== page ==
Navy Leaders Agree to Code for Unplanned Encounters at Sea
QINGDAO, China - Chief of Naval Operations (CNO) and the U.S. Pacific Fleet commander joined over 20 maritime leaders April 22 at the 14th Western Pacific Naval Symposium (WPNS) to exchange ideas and agree upon procedures affecting maritime conduct at sea.
"It's great to be with the heads of navy and the maritime leaders of the Pacific," said CNO Adm. Jonathan Greenert of the WPNS. "We're strongest when we all operate together," said Greenert, who often stresses the importance of coalitions to respond to natural disasters and future global challenges.
During Greenert's remarks he stated that forums like the WPNS offer the most tangible agenda to accomplish worldwide naval initiatives by allowing heads of navy to sit down as a group and discuss important issues of the highest consequence.
The most significant issue at this year's symposium was the vote on the endorsement of the Code for Unplanned Encounters at Sea (CUES), which passed by an overwhelming majority of the WPNS voting members.
The CUES document is not legally binding, but is an agreement upon which the participating nations have a standardized protocol of safety procedures, basic communications and basic maneuvering instructions to follow for naval ships and aircraft during unplanned encounters at sea.
"We can be proud of our collective work," said Greenert of the CUES document, which was years in the making. "I appreciate the hard work in developing the document."
"This is an important step forward to reduce tensions at sea in the region," Adm. Harry B. Harris, the commander of U.S. Pacific Fleet, said during his remarks at WPNS.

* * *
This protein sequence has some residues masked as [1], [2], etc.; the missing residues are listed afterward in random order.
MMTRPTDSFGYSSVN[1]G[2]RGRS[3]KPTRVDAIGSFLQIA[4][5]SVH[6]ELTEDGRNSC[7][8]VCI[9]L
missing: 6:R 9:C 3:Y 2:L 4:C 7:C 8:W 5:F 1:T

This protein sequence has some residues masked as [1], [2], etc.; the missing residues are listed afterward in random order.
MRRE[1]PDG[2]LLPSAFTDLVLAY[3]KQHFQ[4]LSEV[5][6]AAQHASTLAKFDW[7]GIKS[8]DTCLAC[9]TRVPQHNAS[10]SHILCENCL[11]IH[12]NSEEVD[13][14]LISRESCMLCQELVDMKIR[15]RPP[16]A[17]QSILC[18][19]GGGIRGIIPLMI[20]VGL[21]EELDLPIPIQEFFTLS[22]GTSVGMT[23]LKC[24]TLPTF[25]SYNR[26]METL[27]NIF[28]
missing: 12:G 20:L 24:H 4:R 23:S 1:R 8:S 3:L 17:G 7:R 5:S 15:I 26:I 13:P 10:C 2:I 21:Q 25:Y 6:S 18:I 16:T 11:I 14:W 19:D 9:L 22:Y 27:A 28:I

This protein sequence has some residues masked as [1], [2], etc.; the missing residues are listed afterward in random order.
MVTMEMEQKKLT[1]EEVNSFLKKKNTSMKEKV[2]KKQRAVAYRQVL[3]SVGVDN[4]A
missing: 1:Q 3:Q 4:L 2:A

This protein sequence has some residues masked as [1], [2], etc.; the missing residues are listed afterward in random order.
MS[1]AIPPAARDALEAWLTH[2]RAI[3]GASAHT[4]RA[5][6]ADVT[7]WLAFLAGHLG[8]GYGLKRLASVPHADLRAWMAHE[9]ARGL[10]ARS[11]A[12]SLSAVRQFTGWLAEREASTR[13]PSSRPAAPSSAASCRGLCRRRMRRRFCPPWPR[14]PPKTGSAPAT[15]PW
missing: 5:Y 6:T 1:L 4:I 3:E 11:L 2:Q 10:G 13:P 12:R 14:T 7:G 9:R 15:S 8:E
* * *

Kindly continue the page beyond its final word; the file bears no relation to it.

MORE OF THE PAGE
Greenert expanded upon the significance of the CUES agreement stating, "We've agreed to increase the standards that we will set at sea. We've agreed to establish proficiency in communications. We've agreed to establish common behavior at sea. We've agreed to prevent misunderstanding and miscalculations."
In Greenert's remarks he also highlighted the importance of building on WPNS achievements and the need to communicate more openly, directly and talk more frequently.
Greenert said the endorsement of CUES is just the beginning. He said the real challenge will be what comes next; the implementation and training of future generations of commanding officers and junior officers on achievements like CUES and other cooperative initiatives spawned from the WPNS and annual WPNS workshops.
The WPNS is a biannual meeting among navies with significant strategic interests in the Western Pacific. The WPNS aims to increase cooperation and the ability to operate together, as well as build trust and confidence among navies by providing them a venue to discuss maritime issues of mutual interest as a group and through bilateral meetings.